RANGE STATE ROSEWOOD CONTROLS Thailand and Burmese rosewood, and other species, are widely protected in key range states, including Thailand, Laos, Cambodia and Vietnam.

In Cambodia, priorities 1 and 4 in the list of “endangered or rare species” of trees are Burmese and Thailand rosewoods. Harvesting “rare tree species” is explicitly prohibited under Cambodia's 2002 Forestry Law, and Thailand rosewood is protected under Forestry Law No 35. In Vietnam, commercial Thailand rosewood harvesting is prohibited, and in 2007 the Ministry of Agriculture further prohibited individuals’ collection of the species. Despite these domestic controls, Laos, Cambodia and Vietnam continue to play a major role as both source and transit countries in the international illegal rosewood trade.

ROSEWOOD IN THAILAND The term ‘Rosewood’ refers to a wide variety of richly hued, extremely durable and increasingly rare timbers harvested from an array of tree species worldwide, largely from the Dalbergia genus. Displaying a range of brown to reddish-black colourings, rosewood timber is highly prized for decorative purposes and commonly used in luxury wood products such as furniture, musical instruments, ornaments and veneer.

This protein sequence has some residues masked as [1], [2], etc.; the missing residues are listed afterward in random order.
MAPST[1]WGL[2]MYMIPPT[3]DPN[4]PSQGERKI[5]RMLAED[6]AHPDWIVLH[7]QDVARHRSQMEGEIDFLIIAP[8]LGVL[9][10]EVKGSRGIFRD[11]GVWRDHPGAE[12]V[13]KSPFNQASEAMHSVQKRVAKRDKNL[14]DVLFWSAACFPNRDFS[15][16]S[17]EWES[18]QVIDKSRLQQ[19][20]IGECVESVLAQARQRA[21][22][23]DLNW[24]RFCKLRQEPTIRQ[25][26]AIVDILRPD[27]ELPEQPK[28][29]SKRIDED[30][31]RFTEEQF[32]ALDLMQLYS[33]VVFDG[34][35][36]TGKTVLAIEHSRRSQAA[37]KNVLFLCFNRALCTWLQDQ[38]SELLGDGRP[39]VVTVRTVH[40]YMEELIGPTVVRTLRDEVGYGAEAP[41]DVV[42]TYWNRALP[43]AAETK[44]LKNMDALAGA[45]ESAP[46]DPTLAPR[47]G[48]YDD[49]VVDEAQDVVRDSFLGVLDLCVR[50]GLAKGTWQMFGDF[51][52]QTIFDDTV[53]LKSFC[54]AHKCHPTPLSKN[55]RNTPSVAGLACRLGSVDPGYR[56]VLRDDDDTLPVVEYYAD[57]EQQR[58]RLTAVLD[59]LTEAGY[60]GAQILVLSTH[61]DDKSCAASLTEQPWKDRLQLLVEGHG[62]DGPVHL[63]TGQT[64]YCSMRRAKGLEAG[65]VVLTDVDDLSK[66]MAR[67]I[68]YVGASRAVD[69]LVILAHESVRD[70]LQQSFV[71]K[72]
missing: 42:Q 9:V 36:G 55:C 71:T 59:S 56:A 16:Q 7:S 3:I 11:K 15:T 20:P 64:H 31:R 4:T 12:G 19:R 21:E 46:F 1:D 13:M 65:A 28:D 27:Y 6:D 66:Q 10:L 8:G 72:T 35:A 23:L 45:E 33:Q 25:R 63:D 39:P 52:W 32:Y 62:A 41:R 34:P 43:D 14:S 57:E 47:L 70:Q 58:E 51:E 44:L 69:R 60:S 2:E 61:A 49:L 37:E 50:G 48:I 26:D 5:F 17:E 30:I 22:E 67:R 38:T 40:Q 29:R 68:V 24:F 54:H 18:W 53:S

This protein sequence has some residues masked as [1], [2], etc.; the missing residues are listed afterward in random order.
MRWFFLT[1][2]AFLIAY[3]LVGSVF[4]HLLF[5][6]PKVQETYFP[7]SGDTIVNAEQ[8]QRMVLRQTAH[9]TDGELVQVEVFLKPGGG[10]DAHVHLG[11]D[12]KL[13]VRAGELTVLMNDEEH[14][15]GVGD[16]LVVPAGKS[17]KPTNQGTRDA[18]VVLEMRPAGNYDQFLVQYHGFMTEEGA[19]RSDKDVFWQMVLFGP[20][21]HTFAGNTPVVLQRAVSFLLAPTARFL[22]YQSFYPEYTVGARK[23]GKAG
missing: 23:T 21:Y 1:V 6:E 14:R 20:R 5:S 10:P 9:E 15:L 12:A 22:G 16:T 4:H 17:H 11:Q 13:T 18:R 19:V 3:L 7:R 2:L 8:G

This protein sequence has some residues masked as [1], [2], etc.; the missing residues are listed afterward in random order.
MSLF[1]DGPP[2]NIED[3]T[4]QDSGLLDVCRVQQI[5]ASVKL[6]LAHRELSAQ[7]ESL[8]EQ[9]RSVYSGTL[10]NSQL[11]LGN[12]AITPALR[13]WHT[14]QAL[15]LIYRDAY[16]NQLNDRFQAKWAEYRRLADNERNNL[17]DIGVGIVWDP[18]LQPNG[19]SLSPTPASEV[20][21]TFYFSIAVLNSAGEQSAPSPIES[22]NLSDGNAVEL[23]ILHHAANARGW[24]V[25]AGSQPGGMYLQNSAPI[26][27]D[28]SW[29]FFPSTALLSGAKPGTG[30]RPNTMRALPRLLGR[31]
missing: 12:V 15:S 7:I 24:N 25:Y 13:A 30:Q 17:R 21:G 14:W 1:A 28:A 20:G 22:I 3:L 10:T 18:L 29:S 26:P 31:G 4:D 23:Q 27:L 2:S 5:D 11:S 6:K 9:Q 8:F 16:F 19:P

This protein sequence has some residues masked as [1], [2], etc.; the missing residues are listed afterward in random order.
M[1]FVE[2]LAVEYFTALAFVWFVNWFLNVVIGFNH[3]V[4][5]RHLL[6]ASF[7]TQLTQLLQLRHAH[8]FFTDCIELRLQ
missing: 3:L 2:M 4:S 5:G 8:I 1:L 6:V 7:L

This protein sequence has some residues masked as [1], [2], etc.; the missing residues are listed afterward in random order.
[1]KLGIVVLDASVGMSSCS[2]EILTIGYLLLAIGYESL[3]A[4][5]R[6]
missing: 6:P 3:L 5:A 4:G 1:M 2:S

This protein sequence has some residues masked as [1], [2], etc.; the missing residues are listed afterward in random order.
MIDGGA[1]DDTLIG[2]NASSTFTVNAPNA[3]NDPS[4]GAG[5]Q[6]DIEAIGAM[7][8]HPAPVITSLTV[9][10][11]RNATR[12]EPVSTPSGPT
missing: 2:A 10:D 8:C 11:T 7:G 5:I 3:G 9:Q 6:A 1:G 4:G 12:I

© http://www.natureloveyou.sg

In Thailand and the Mekong region, important rosewood-producing tree species include Thailand rosewood (Dalbergia cochinchinensis Pierre) and Burmese rosewood (Dalbergia bariensis Pierre). Classified as ‘endangered’ and ‘vulnerable’ to extinction, these rosewood species are the most valuable wood in regional trade and the major target of illegal loggers.

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Common & Scientific Names

Distribution

Local /Trade names

Conservation Status

Thailand Rosewood (or Siam Rosewood)

Thailand: National, except southern and north-western regions.

Thailand: Mai Payoong

IUCN Red-List: Vulnerable.

Cambodia: Kra Nhoung

Dalbergia cochinchinensis Pierre

Cambodia: Nationally.

Laos: Mai Khanhoung

Laos: Central/southern Provinces.

Vietnam: Trac (tracwood)

Vietnam: Central/southern Provinces.

China: Hongsuanzhi 紅酸枝

“Critically endangered in Cambodia, vulnerable in Vietnam, a high priority species for conservation in Thailand and Lao.” (APFORGEM )

Burmese Rosewood

Thailand: Nationally.